American Airlines’ pilots union is deliberating whether to let members vote on the bankrupt carrier’s last contract offer ahead of a court-imposed deadline for a decision today.
Separately, another round of negotiations was set next week with unions for flight attendants and mechanics. The flurry of labor activity is occurring ahead of a second court deadline June 29, when U.S. Bankruptcy Judge Sean Lane plans to rule on whether American can void existing contracts and impose new terms to help cut annual labor spending by $1.25 billion.
A decision to throw out the labor agreements would be the first such action by a bankruptcy court since Northwest Airlines Corp. flight attendants saw their contract abrogated in 2007. It would bring to a head failed negotiations between the airline and its unions dating back as far as 2006.
“I don’t think anybody anticipates any kind of extension” of the June 29 deadline, Tom Hoban, an Allied Pilots Association spokesman, said today in an interview. “We’re hearing it’s a firm deadline and nobody should anticipate a grace period.”
Voiding contracts would allow American’s parent company, Fort Worth, Texas-based AMR Corp., to change wages and work rules immediately, and would put the unions’ bankruptcy claims at risk. The airline and labor groups still would have to negotiate for longer-term contracts that would remain in place once the carrier leaves court protection.
A pilots’ contract never has been abrogated by a U.S. bankruptcy court, Hoban said.
US Airways Plan
Lane has indicated he wants to rule on voiding contracts for the APA, Association of Professional Flight Attendants and two Transport Workers Union groups at the same time, and would delay action if the pilots’ union members get to vote, said Bruce Hicks, a spokesman for the carrier.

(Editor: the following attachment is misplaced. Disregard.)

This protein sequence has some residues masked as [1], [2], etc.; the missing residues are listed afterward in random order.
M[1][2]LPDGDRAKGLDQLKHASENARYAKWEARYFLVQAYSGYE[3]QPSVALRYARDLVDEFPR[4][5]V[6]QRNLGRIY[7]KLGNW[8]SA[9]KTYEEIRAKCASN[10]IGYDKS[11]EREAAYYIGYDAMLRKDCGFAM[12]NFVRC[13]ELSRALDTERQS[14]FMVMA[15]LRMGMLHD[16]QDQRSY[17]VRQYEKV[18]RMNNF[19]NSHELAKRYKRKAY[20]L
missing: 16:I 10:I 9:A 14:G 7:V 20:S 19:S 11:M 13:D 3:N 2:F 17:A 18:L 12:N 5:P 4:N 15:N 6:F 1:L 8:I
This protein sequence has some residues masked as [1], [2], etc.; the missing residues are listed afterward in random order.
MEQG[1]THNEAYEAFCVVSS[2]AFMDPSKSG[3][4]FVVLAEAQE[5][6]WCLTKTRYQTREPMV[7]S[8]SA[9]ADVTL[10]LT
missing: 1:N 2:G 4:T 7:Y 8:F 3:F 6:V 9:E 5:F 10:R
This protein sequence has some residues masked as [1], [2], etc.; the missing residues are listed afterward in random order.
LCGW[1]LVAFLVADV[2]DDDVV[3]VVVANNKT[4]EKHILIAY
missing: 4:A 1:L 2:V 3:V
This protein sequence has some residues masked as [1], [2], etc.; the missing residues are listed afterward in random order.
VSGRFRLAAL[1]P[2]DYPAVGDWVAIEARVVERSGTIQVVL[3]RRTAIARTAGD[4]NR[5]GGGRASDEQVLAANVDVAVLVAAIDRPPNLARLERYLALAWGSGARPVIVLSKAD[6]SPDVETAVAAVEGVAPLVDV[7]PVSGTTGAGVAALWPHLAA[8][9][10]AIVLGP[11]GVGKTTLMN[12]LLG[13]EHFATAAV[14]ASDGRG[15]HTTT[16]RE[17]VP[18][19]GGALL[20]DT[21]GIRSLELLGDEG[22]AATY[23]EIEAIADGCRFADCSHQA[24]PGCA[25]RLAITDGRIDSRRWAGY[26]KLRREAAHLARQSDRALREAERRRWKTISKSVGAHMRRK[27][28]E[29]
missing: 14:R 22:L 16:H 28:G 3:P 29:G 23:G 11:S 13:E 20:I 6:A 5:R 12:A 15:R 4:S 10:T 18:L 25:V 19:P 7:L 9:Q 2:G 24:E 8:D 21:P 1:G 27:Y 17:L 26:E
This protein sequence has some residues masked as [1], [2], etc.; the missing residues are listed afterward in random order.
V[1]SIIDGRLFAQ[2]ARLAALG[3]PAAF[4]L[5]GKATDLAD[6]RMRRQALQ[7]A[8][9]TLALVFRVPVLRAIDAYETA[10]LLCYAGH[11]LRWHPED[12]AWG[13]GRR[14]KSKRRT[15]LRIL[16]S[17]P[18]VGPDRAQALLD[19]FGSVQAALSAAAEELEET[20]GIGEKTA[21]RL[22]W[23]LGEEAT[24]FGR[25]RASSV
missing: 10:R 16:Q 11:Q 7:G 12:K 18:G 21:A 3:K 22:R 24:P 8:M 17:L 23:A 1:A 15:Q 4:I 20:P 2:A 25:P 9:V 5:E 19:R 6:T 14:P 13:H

Resolution of the labor-cost issue also will affect how soon potential suitor US Airways Group Inc. can put a merger plan before American’s creditors. Once American finalizes its labor expenses, it can fully detail its standalone plan to the creditors committee in its bankruptcy. That proposal then could be weighed against any offer from Tempe, Arizona-based US Airways.
US Airways already has reached contract agreements with American’s unions, pending a merger. It hasn’t yet formally made a merger offer.
“We return to the table knowing that the best possible chance for our company’s survival will be with a pre-exit merger with US Airways,” Leslie Mayo, an APFA spokeswoman, told members in an e-mail. “We negotiate with that goal in mind.”
American will resume negotiations with APFA July 3 to July 5, the union said. Talks with mechanics and aircraft stock clerks, the only TWU groups not to reach agreements, are set for the same dates, Jamie Horwitz, a union spokesman, said today. American said it was still working to finalize dates for the TWU talks.
Five TWU-represented work groups that earlier accepted contract offers are negotiating with American today over a reduction in the value of concessions. A 15 percent cut in the total sought from pilots triggered a clause in the TWU agreements that guaranteed any benefits offered to other unions would be extended to them. The groups include almost 11,000 baggage handlers and other airport ground workers.
The case is In re AMR Corp., 11-15463, U.S. Bankruptcy Court, Southern District of New York (Manhattan)